At least three factors that can create a telecom monopoly
In discussions on the imminent buyout of Digitel by Smart (incidentally taking place simultaneously but independently with a similar buyout also involving telecom firms in California), it would seem that the victims of a resulting monopoly are only those companies cut out from the deals, which would be Globe in the Philippines, and reportedly Sprint in California. Overlooked and almost never mentioned in the debates is the sector, actually the most vulnerable, sought to be protected by government regulatory agencies from the harmful effects of a monopoly – the customers.
In the Philippines they are the small-scale businesses that thrived after costs were lowered and new telecom products were introduced following the breakup of the telecom monopoly in the 1990s. Related to this, in recent news reports and discussions, a question is invariably asked: “Why is it alright for Globe Telecom to buy Digitel, and not for PLDT to buy Digitel?”
A little basic arithmetic on the market shares of each party will clarify the matter: had Globe with its current 30-percent market share succeeded in buying Digitel’s 17 percent, it would be holding still a smaller market share – only 47 percent against PLDT’s 53 percent. But with PLDT buying Digitel, the former would corner an enormous 70 percent of market share.
Similarly, in the year 2000 when Globe, with 40-percent overall market share, acquired Islacom’s 2 percent, it ended up holding a total of only 42 percent – still less than the biggest telecom’s then overall market share of 45 percent.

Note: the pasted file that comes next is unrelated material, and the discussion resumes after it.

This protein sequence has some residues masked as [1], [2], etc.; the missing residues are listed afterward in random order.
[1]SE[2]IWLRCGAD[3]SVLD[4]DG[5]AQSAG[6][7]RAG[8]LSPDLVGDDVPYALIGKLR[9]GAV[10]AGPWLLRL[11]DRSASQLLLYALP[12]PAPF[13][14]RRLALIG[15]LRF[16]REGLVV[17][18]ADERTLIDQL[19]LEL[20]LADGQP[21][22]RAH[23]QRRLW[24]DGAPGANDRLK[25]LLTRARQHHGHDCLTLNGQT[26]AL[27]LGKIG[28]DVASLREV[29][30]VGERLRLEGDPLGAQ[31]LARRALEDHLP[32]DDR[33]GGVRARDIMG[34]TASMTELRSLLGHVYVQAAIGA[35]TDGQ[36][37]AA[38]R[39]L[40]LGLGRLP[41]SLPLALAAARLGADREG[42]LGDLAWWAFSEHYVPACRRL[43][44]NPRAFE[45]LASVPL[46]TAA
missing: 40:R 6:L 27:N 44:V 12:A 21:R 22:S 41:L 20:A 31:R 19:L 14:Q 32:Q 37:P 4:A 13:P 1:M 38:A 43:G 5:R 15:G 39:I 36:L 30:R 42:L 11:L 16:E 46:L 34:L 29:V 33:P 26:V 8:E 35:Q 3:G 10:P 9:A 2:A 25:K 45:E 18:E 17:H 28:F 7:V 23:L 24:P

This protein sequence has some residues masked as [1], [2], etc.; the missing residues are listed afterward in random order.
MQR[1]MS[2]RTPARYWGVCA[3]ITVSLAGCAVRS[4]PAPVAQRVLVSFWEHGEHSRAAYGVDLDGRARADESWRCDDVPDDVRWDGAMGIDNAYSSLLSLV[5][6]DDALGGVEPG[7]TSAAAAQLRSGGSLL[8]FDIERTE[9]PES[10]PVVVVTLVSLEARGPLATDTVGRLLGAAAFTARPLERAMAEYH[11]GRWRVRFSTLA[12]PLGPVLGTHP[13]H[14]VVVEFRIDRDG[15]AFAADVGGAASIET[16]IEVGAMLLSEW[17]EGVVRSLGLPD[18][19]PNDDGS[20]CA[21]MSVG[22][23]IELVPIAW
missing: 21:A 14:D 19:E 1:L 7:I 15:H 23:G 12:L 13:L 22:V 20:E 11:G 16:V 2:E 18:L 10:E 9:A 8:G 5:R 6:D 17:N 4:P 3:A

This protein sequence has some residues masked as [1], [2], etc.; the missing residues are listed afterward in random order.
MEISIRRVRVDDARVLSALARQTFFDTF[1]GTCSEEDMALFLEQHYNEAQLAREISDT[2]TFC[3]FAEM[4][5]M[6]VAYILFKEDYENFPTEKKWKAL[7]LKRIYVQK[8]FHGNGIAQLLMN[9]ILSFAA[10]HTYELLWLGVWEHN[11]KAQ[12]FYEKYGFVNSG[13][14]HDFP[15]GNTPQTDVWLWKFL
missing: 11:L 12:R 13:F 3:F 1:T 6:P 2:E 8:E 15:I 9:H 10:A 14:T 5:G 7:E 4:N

But market share is only one factor; there are allegedly at least two other more important factors that could lead to the possible creation of a monopoly. One of these is the distribution of radio frequencies. Globe claims it has to serve 27.3 million subscribers using only 99 MHz, while PLDT-Digitel will serve 60 million with a grossly disproportionate 372 MHz. In many other countries, it is claimed, no single telecom owns more than 35 percent of the frequency bands.
The other factor is the ease of interconnection and cost of access for each telecom firm. Some believe this factor to be the most critical. A research on actual cases that arose from this matter and called for the intervention of the National Telecommunications Commission or the courts, (since the breakup of the telecom monopoly in the 1990s) and on the present state of interconnection among all telecom companies should easily reveal the varying degrees of willing compliance by every telecom firm.
In the Philippines, it is hoped that the regulatory agency consider all these three factors in making assessments and decisions, to forestall the creation of a monopoly—for the sake of the customers.
—BENJAMIN B. AGUNOD, email@example.com